James's family says he’s the glue that holds them together. He loves baseball and nice dinners.
James also has autism and is non-verbal. He also has down syndrome and his kidneys are functioning at just 12 percent, his mother told 10News.
Last year, James's mother said her son was in end-stage kidney disease
The Wellmans feared the worst after programs in Southern California rejected James for a transplant because he has down syndrome.
James’ brother tried to give his kidney but couldn't due to diabetes.
With hope dwindling and James’ journey possibly nearing its end, Williams' journey began.
"I had begun praying some time ago, is there something that God wanted me to do to help somebody else out," Williams said. "I just thought that the young man and his family had already dealt with an awful lot in life."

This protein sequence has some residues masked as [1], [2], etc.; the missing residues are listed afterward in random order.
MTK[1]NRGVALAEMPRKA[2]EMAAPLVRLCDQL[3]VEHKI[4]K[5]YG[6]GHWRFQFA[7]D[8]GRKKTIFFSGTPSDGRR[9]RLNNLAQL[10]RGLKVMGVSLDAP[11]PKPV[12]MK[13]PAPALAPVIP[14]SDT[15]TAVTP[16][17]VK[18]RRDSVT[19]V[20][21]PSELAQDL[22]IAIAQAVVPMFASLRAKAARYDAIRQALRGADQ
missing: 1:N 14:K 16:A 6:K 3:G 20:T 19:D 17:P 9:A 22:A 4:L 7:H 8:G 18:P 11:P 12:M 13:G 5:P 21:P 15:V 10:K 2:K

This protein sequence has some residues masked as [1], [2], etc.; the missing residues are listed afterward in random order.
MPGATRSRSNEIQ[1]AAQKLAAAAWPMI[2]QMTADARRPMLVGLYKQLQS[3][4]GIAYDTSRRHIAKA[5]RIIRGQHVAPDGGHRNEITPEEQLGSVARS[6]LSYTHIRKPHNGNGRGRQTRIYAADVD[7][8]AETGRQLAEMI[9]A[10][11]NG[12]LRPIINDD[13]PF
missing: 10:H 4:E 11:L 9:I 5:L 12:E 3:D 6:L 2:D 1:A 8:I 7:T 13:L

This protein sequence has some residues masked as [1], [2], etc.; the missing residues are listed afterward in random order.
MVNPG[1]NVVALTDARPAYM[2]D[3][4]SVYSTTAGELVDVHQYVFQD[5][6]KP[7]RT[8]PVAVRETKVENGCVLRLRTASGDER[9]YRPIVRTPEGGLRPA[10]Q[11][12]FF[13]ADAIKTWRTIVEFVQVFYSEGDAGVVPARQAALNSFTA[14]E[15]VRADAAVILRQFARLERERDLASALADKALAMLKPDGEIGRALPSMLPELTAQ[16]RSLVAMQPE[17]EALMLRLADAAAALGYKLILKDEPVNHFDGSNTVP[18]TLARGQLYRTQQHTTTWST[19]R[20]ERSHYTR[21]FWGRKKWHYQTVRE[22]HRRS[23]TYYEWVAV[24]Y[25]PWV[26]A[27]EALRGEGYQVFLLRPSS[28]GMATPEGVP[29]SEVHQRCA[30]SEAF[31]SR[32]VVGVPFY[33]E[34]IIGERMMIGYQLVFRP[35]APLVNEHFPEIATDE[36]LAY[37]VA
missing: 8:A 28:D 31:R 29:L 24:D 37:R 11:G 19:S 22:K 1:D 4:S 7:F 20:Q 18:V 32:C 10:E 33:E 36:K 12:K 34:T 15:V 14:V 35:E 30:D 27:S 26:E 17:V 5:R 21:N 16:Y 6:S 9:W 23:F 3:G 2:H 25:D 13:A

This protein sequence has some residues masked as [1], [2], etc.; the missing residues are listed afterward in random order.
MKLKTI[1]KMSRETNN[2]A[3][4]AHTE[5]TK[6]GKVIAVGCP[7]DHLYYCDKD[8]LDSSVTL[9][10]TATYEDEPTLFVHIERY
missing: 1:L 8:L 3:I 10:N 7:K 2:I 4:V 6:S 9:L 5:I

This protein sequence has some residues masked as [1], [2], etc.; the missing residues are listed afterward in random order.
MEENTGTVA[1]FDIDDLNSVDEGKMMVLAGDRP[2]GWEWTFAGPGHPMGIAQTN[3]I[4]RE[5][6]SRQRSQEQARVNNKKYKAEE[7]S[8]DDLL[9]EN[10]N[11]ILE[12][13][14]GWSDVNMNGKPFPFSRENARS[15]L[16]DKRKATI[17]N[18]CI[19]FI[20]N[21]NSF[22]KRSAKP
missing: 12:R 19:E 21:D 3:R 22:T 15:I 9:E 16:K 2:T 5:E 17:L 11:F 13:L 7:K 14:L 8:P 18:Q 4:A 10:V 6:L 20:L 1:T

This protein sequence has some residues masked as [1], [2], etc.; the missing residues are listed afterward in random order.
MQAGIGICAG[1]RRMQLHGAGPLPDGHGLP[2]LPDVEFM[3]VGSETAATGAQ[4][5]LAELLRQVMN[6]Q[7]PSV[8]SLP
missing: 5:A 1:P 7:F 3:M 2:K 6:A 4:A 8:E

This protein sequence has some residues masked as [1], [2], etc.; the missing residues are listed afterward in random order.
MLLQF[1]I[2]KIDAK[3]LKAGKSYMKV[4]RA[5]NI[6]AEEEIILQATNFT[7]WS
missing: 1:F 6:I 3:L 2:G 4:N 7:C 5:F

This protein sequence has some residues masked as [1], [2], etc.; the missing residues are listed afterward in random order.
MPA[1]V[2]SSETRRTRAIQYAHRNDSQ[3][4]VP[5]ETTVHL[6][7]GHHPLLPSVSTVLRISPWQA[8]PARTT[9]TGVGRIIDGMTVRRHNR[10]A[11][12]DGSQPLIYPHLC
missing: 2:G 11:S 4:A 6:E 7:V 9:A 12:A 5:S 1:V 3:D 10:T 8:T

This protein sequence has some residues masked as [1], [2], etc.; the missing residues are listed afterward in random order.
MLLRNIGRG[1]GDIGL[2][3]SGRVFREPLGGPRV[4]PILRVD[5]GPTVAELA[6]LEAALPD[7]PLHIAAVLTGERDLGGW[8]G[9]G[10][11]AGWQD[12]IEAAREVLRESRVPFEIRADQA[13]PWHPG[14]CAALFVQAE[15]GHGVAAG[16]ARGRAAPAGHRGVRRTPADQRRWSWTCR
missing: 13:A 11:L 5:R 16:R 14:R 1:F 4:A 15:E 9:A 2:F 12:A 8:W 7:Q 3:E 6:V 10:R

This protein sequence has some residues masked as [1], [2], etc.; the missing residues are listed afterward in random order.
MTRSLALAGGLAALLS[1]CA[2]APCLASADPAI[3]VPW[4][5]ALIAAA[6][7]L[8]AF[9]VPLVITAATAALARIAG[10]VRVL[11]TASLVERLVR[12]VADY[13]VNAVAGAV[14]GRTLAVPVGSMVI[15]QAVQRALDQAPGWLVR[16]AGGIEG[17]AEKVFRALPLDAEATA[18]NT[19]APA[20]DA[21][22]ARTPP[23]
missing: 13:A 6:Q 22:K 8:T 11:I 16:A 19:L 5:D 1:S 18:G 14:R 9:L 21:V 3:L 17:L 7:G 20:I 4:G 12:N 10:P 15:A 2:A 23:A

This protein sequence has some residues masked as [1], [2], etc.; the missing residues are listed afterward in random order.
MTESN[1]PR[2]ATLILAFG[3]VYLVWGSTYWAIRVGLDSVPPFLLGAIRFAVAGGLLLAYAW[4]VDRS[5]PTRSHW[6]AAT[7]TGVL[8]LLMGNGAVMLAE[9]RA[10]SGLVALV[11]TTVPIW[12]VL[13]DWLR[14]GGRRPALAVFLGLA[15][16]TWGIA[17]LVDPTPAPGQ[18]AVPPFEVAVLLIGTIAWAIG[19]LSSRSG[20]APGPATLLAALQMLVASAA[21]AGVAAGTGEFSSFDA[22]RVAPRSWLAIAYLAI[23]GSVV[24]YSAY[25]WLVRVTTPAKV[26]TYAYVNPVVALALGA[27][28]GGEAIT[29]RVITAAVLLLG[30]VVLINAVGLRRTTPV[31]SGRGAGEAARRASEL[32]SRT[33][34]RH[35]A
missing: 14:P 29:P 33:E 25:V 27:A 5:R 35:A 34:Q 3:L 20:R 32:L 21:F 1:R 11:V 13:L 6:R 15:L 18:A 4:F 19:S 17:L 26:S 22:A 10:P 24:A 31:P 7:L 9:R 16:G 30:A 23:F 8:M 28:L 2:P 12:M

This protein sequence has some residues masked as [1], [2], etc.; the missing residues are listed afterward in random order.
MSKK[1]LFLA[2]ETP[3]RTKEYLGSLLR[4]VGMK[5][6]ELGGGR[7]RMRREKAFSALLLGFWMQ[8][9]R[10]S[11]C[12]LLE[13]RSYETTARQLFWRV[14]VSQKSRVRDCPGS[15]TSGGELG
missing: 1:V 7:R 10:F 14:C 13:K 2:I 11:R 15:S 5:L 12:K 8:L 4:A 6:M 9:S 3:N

Two days ago, Williams underwent the surgery to give one of his kidneys to James.
Doctors say it was a success.
The Wellman family are waiting for James to fully recover before speaking with 10News again.
Williams and his wife on to their next journey: William's own recovery.
"The prayers of a family have been answered, and mine have been answered as well," Williams said.